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Posted by: Barry Kolar on May 8, 2014
  • Consult with your accountant about expenses and related requirements associated with an employee, such as federal withholding, unemployment insurance, etc.  Be sure to take this into account as you budget for your new employee
  • Consult with a tax attorney about whether there are benefits to changing your business entity structure now that you plan to hire staff (e.g., changing from a sole proprietorship to a PLLC or an S-Corporation).
  • Hire slowly.
  • Write a persuasive advertisement, being careful not to oversell the job; advertise the position in publications that attract quality candidates.
  • Thoroughly vet any prospective employee by calling references and former employers, completing a criminal background check, and obtaining a credit history. Remember, this person may have access to client funds and your funds, and you are responsible for their actions. Make sure that there are no red flags that would cause a reasonable person to pass on their employment.
  • Ask the prospective employee if you can contact his or her current employer, since some applicants may not have informed their current employer that they are seeking other work.
  • Have an applicant complete a written application with a provision that providing false information on the application is grounds for termination.
  • Have a written job description and tie your compensation to the marketability of a person with those skills.  While you should be cognizant of your overhead, do not “low ball” employees.  If you treat them right from the beginning – including fair pay -  they will be loyal.
  • Hire someone with the most experience you can afford.  While you may have been learning the law, they have been running a law office.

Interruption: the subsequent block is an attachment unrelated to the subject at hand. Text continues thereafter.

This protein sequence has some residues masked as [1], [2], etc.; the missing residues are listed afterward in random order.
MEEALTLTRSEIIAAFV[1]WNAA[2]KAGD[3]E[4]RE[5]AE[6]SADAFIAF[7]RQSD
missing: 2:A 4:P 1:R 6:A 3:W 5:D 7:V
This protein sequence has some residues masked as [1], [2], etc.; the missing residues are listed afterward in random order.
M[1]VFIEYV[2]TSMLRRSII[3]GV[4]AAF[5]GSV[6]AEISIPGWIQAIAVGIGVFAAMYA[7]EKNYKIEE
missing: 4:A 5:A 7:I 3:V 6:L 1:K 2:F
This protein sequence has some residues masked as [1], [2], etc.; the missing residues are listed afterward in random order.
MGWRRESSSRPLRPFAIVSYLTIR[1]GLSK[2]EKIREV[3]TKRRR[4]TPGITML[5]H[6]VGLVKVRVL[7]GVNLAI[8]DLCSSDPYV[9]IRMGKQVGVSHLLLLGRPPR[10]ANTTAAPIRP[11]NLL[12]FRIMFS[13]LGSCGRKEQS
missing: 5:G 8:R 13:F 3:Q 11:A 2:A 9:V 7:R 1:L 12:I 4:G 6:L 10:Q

• You cannot teach work ethic to an adult – either they have it, or they don’t.  Do you know that feeling that you get in your stomach when you make a mistake?  That punch in the gut that makes you cringe?  Not everyone has that.  There are some people that really do not care about the work product as long as they get paid.  You cannot teach someone to desire to excel.  If your potential employee does not have that, move on.  Quickly.
  • If you hire a younger (cheaper) assistant, they will probably move on in a few years unless you are able to give significant raises as incentive for them to stay.
  • Hire someone intensely loyal, smart and has a sense of humor--you will need all three to get through some day.
  • The TBA expects its members to adhere to laws that prohibit discrimination on the basis of race, color, nationality, sex, religion, age, and disability.  Although some anti-discrimination laws will not apply to very small employerse, there are some which may. 
  • Familiarize yourself with wage and hour requirements of the Fair Labor Standards Act (FLSA) and state law.  State law requires certain break periods, and the FLSA entitles most employees to overtime compensation. Simply calling an employee “salaried” does not make it legal not to pay the employee for hours worked in excess of 40 hours per week.  You may want to speak to an employment/labor attorney about whether your employee should be paid overtime wages.